Summer roses need grooming

“The roses you lifted to your lips ... lucky roses!”

— Charlie Chaplin

The quest for perfect roses in your garden begins with the major rose pruning events during the summer: flower cutting, deadheading, grooming and disbudding.

Cutting flowers is probably the most enjoyable summer pruning job. After all, many of us grow roses so they may be appreciated indoors. Those flowers that don’t make it indoors should be deadheaded. Remove flowers as soon as they have faded and the petals are about to fall. It prompts the rose toward developing additional flowers, instead of ripening seeds.

Catharine asked last weekend, “Where should you make the cut when you remove flowers?”

I replied that rose leaves are compound, meaning they are composed of leaflets, and there is always an odd number of leaflets to one leaf. The general rule is to cut just above an outward facing leaf with five leaflets.

Cut higher at a three-leaf set and the subsequent growth will be weaker and produce smaller flowers; if you cut lower at a seven-leaf set, you’ll be removing a lot of stem.

Cutting at the proper five-leaflet site will be about halfway down the flower stem. At this point the rose will have the optimum strength to develop its best flower and remain bushy. Take the opportunity to remove unwanted growth from dieback (stems which die in a downward direction from improper pruning) and blind growth (stems which continue to develop without producing buds).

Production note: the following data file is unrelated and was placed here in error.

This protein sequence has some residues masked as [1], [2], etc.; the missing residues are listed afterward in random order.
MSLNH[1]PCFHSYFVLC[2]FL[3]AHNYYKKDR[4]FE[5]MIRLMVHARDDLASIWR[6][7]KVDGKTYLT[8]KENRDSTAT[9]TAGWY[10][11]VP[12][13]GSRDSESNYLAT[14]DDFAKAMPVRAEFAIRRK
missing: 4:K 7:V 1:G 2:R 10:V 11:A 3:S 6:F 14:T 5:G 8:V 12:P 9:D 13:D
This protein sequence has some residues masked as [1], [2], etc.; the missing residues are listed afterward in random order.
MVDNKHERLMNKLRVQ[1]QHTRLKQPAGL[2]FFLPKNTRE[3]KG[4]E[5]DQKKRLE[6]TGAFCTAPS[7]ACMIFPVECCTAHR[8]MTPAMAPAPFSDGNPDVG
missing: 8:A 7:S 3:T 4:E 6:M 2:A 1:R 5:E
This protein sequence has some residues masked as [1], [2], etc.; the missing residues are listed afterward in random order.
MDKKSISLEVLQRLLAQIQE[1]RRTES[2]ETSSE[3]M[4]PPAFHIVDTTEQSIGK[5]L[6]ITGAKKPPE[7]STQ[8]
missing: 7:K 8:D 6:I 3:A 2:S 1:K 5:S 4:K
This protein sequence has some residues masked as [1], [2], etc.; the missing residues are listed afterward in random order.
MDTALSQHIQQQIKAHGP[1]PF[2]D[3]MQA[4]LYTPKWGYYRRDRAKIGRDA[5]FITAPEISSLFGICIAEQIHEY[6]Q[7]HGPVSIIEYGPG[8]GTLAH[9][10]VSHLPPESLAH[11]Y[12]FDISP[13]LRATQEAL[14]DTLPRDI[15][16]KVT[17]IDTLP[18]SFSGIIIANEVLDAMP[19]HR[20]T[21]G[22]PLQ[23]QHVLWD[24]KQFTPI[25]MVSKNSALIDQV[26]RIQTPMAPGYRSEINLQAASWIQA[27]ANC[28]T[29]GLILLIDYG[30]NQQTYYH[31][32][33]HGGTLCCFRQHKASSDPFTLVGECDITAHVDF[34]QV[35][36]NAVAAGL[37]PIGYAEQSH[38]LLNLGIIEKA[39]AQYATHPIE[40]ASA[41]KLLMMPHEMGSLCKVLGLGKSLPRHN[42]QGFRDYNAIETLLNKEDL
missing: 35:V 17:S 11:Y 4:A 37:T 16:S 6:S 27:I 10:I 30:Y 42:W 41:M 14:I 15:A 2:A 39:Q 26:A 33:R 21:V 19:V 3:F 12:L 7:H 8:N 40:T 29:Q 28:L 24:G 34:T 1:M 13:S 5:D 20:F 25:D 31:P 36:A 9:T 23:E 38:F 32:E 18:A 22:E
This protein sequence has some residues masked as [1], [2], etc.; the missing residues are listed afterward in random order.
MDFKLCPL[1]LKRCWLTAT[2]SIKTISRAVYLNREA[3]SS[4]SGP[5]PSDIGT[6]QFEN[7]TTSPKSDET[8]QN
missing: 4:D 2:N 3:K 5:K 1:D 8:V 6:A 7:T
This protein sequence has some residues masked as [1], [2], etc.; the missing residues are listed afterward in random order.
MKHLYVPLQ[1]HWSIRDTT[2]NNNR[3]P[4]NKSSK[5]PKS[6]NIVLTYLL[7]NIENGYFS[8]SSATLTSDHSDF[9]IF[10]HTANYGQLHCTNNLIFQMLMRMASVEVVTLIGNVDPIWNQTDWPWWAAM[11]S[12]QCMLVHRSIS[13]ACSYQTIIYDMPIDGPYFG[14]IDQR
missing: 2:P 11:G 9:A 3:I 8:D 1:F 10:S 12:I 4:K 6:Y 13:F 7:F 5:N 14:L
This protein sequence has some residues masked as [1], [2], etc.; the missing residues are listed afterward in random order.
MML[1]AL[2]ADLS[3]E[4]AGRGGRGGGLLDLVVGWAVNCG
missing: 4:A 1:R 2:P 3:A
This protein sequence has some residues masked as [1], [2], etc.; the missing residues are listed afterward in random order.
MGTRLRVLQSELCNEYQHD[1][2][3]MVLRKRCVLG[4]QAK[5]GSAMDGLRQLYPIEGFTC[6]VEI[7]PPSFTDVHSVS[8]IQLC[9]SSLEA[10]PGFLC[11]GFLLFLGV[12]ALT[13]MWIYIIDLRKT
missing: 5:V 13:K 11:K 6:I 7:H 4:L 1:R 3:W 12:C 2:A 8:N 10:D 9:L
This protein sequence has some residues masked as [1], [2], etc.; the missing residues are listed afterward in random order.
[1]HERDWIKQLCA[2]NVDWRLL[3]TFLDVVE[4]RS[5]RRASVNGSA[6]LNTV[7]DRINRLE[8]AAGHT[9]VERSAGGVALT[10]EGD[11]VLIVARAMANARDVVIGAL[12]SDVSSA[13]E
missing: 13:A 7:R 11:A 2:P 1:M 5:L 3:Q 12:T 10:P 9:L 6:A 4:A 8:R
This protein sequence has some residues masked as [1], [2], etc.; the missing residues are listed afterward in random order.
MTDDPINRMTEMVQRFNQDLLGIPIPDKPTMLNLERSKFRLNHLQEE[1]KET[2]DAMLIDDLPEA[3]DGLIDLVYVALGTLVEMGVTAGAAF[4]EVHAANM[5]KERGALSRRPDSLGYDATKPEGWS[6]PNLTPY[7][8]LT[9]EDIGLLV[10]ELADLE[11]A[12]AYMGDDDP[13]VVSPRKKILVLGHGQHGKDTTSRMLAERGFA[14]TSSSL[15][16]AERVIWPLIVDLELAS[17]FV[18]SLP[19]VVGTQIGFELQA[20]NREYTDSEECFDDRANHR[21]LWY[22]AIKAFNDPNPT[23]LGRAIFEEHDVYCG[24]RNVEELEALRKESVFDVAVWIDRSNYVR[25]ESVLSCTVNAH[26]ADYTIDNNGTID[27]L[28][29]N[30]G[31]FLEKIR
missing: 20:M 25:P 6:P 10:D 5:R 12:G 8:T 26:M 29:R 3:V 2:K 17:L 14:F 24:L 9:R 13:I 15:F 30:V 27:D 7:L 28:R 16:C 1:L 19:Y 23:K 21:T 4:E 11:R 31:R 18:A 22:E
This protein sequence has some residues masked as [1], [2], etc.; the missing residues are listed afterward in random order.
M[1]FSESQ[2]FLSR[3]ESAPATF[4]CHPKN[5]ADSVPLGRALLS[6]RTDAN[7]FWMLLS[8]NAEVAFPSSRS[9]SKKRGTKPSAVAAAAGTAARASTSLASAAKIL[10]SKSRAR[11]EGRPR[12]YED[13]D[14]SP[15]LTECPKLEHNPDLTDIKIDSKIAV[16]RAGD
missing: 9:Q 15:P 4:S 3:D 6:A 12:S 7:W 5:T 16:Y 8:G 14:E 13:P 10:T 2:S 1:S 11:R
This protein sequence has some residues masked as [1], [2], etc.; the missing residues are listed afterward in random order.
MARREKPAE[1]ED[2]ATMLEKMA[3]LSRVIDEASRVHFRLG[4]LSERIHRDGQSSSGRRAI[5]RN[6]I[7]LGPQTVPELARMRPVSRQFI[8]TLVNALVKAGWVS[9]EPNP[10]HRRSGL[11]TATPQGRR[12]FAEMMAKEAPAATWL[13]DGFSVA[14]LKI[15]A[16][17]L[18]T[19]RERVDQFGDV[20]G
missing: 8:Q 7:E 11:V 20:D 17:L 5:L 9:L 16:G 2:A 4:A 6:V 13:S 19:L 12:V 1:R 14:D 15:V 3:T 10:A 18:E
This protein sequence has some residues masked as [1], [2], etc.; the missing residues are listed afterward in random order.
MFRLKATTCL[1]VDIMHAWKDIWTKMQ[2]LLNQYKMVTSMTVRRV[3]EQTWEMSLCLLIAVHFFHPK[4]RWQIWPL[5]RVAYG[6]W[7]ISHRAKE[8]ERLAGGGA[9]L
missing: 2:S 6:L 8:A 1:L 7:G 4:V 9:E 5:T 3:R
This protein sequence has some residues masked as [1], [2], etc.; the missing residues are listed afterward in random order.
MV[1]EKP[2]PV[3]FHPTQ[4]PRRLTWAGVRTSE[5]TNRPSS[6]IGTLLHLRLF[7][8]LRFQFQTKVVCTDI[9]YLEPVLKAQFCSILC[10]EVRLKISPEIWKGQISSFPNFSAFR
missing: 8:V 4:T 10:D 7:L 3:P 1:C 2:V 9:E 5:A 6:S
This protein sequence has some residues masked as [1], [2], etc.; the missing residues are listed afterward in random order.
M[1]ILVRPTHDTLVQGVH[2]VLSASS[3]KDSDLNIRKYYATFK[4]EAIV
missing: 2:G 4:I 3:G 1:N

Many rosarians recommend grooming on a constant basis during summer pruning. “Grooming” consists of removing all yellow leaves and spindly growth from a rose. Clean up any fallen flower petals and foliage from the ground to minimize future insect and disease problems.

Disbudding is the way to develop full sized flowers, one to a stem, from roses that usually flower in clusters. Many of the grandiflora and hybrid teas produce large flowers in such tight clusters, causing none to open properly. This can be avoided by removing side buds from the dominant, central bud.

I spent a portion of the holiday grooming and spraying the roses in our garden, discouraged a bit by the insistent munching of leaves by worms, and the never-ending powdery mildew. Then I made my way to Graham Thomas, his blooms a pale yellow and full of sweet promise. I couldn’t wait to share them with Catharine and Buster. See you next time.

 STEVE KAWARATANI is happily married to award winning writer Catharine Cooper, and four dogs. He can be reached at (949) 497-8168, or e-mail to

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